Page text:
Burkina Faso president Michel Kafando back in charge after coup

Burkina Faso president Michel Kafando back in charge after coup

Burkina Faso’s interim President Michel Kafando, who was taken hostage during a coup a week ago, said on Wednesday he was back in power and had restored a civilian transitional government.

“I have returned to work,” he said in a brief speech to journalists at the foreign ministry in the capital. “The transition is back and at this very minute is exercising the power of the state.” (Reuters)

The restoration of the interim government took place barely hours after West African leaders and their military chiefs traveled to Burkina Faso on Wednesday to reinstate interim President Michel Kafando amid a standoff between an elite presidential guard behind the coup and the army.

The decision to send leaders from Nigeria, Benin, Niger Republic, Toga, Ghana and Senegal was reached after an emergency meeting of Economic Community of West African States (ECOWAS) held in Abuja, Nigeria

In a statement, ECOWAS said it planned to reinstate and demonstrate solidarity with the interim president Michel Kafando, who was kidnapped last Wednesday along with his interim Prime Minister Yacouba Isaac Zida before he was released on Friday.

“They have decided to dispatch on Wednesday a high committee composed of the heads of six ECOWAS member states to go to Ouagadougou to reinstall President Mitchel Kafandou in his capacity as president of the transition and to convey a solidarity message from ECOWAS to the Burkinabe people,” Ouedraogo told reporters after the meeting late on Tuesday.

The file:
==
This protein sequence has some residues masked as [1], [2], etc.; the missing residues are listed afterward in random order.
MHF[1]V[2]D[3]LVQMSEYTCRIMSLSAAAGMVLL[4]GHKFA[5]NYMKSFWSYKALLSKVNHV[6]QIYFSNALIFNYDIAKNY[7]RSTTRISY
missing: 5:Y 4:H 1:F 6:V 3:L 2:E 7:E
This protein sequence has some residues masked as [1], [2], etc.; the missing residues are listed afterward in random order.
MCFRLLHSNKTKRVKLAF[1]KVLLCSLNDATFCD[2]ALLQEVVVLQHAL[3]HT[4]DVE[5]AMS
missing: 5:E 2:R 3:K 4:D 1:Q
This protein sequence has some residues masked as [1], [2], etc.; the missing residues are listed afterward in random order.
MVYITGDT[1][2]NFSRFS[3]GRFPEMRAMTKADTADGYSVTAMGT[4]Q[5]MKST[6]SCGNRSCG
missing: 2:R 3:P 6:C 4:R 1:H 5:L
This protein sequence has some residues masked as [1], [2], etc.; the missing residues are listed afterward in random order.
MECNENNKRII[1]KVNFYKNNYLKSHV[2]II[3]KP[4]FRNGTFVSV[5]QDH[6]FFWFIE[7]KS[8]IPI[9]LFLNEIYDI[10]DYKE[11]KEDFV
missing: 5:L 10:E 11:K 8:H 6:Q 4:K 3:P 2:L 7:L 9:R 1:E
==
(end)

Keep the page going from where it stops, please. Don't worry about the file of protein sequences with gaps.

The elite guards behind the coup in Burkina Faso, led by General Gilbert Diendere defied an ultimatum on Tuesday to surrender to regular troops loyal to the government, leading to a stand-off in the capital as they awaited a mediation mission by regional leaders.

Loyalist forces marched into Ouagadougou overnight saying they would disarm the 1,200-strong presidential guard, whose putsch just weeks before an October 11 poll threatens to derail a transition back to democracy after last year’s overthrow of long-time leader Blaise Compaore.

But even after a 10 am deadline to surrender passed, coup leader General Gilbert Diendere stood firm, saying he would await West African regional leaders’ mediation efforts.

Last year, mass street protests toppled Compaore as he attempted to force through changes to the constitution to extend his 27-year rule. In the process, Burkina Faso had become a beacon for democratic aspirations in Africa, where veteran rulers in countries from Rwanda to Congo Republic are seeking to scrap term limits.

Diendere, Compaore’s former intelligence chief and right-hand man, said he had acted to prevent the disbandment of the presidential guard and to block a decision to prevent Compaore’s allies standing in the election.

Diendere, Compaore’s former intelligence chief and right-hand man, said he had acted to prevent the disbandment of the presidential guard and to block a decision to prevent Compaore’s allies standing in the election.

Burkina Faso, a former French colony, is an ally of the United States and France in their fight against Islamist militants in the region, and hosts some 200 French special forces.